Ireland“The decision some weeks ago by Trinity College Dublin’s Historical Society (the Hist) to ‘disinvite’ prominent scientist Prof Richard Dawkins from a scheduled address sparked considerable controversy across social media and other platforms …” (more)

[Patrick Prendergast, Irish Times, 10 November]

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The Provostial Elections Will Affect Every Student’s Life. They Must Stay Clued In

Posted in Governance and administration on November 9th, 2020 by steve

Ireland“Applications have officially opened for the top job in College: the role of Provost. The election of the next Provost will be pivotal for Trinity. Although it may seem to students that the role of the Provost is confined to a hidden-away ivory tower – an idea that is not helped by the number one Grafton St address and the intimidating facade of the house – they are indisputably the most powerful person in the college community …” (more)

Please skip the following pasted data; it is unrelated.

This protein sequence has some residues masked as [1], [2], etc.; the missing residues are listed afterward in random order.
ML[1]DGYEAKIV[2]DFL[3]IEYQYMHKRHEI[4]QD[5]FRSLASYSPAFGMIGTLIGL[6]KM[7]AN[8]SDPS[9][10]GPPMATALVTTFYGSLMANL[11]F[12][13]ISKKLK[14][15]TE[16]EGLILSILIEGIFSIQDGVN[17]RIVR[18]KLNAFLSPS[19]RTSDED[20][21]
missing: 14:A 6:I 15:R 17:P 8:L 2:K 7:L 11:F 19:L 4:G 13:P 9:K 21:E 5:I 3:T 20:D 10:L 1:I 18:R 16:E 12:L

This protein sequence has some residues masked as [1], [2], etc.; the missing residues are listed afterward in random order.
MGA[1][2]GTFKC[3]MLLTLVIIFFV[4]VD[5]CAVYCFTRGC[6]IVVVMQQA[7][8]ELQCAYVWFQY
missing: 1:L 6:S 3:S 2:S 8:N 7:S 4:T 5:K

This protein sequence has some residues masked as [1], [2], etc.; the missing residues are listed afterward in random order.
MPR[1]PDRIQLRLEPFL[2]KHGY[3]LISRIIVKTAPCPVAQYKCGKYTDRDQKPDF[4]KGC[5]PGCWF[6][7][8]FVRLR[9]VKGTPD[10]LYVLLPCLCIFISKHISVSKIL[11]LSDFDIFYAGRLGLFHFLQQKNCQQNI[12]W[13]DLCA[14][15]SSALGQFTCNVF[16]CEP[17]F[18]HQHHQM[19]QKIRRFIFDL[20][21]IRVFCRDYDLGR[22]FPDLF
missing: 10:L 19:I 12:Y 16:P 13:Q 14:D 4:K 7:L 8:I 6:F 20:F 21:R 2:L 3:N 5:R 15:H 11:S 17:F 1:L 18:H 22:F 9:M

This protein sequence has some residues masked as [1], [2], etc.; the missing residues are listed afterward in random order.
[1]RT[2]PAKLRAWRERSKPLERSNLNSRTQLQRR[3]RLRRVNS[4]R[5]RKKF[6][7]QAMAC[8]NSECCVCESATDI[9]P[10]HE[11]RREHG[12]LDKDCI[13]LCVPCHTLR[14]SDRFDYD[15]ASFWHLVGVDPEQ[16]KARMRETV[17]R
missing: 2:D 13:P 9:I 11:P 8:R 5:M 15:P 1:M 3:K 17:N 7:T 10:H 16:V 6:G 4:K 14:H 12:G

[University Times, 8 November]

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International Applications to Trinity Dip After Years of Seismic Growth

Posted in Fees, access and admissions on November 8th, 2020 by steve

Ireland“The number of non-EU applications to Trinity dropped this year, after climbing by 70% between 2017 and 2019. Some 9,034 international students applied for a place in Trinity this year, down from 9,453 in 2019, according to figures released to The University Times under the Freedom of Information Act. There were 6,869 such applications in 2018, and 5,469 in 2017 …” (more)

[Emer Moreau, University Times, 7 November]